Jet Lag is a sleep disorder associated with traveling across multiple time zones. Your body has a natural internal clock, commonly known as a circadian rhythm It tells you when it is time to be awake and when it is ready to go to sleep. When you disrupt this cycle, your body is essentially in a state of confusion because your body is still on your normal schedule. This can cause symptoms of fatigue, upset stomach and sleep disruption which can affect your concentration and productivity and mood. Fortunately there are steps you can take to transition into the new pattern and alleviate the symptoms of jet lag.



Before you travel, you should try to get into the schedule/routine that your body will be in when you arrive at your destination. Depending on the direction you’re traveling, you’ll want to try to get to sleep and wake up earlier if you’re traveling east or later if you’re going west, and adjust your meals accordingly. It takes time for your body to adjust to a new schedule. Beginning preparation several days ahead of time could make your adjustment much easier. Once you arrive, you will be putting less of a shock on your system and will allow for a much smoother transition into the new schedule.


Additionally, you can use what is called phototherapy and other tips to help combat jet lag.


Lightness & Darkness


Our circadian rhythm, that internal clock that we have which tells us when it is time to be awake and when we should be sleeping, is also highly influenced by light. Daylight can provide us with energy, causing us to feel more awake and alert while darkness can lead to the release of melatonin, which is a hormone that tells us that it is time to sleep. Being outside or letting natural light during the day is helpful to staying awake while turning off artificial lights, including your television and phone, to make it darker is recommended to help in making us more tired.




Staying hydrated is of the utmost importance for your overall wellbeing, so it should go without saying that becoming dehydrated will only contribute to your jet lag and make your symptoms that much worse. Drink plenty of fluids like water or sports drinks will keep you hydrated and your body functioning properly. Try to avoid alcohol or drinks with caffeine, such as coffee or tea. The effects that alcohol and caffeine have on the body are short-lived and can actually dehydrate you and lead to fatigue and increase other symptoms of jet lag. If you aren’t already in the habit of staying hydrated, it is a good idea to incorporate this into your preparation and try to maintain throughout.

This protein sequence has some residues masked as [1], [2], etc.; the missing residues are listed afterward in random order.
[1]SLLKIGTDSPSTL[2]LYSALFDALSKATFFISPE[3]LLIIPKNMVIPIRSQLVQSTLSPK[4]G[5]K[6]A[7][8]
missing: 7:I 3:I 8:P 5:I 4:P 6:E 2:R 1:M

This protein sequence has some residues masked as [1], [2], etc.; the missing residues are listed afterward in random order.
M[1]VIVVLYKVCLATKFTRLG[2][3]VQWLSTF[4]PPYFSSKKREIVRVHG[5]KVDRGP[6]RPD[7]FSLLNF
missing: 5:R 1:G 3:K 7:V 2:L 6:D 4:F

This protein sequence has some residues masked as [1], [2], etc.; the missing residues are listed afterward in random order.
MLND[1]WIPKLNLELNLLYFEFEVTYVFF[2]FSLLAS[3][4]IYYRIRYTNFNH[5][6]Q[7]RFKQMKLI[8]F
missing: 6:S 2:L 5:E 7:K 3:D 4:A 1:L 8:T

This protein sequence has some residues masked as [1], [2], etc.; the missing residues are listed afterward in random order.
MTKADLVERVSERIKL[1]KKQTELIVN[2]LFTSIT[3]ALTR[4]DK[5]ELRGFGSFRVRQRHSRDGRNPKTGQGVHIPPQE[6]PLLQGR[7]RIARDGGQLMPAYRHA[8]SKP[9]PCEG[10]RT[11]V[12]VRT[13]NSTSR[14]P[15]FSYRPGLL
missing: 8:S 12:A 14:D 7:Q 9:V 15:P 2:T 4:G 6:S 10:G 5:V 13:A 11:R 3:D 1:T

Your diet/nutrition plays a large part in your body’s natural cycle and can affect the amount and quality of your sleep, so it is important to stay on top of what you eat, how much you eat, and when you eat it. Food with a higher protein content will give you a bit more energy and help you stay awake, so it would be more helpful to eat them earlier in the day. Carbohydrates tend to make you feel tired or drowsy, so they would be better suited as a dinner meal. Remember that food is your fuel, so not eating enough will cause you to run out of energy and eating too much could make you feel more sluggish and tired: moderation is key.





Our body naturally releases melatonin to tell us that is it time to sleep. Melatonin is available as a supplement to further aid in adjusting to jet lag. It is more gentle than taking a sleeping pill, which can cause you to feel groggy and even lest rested.


By preparing yourself and following these guidelines you can transition yourself into your new schedule and lessen the effects of jet lag. Maintaining healthy habits such as staying hydrated and proper nutrition will help with your overall well-being and reduce and symptoms that you may experience. Staying in tune with your body’s natural cycle and adjusting it properly will further aid in fighting jet lag and lead to a more comfortable transition.

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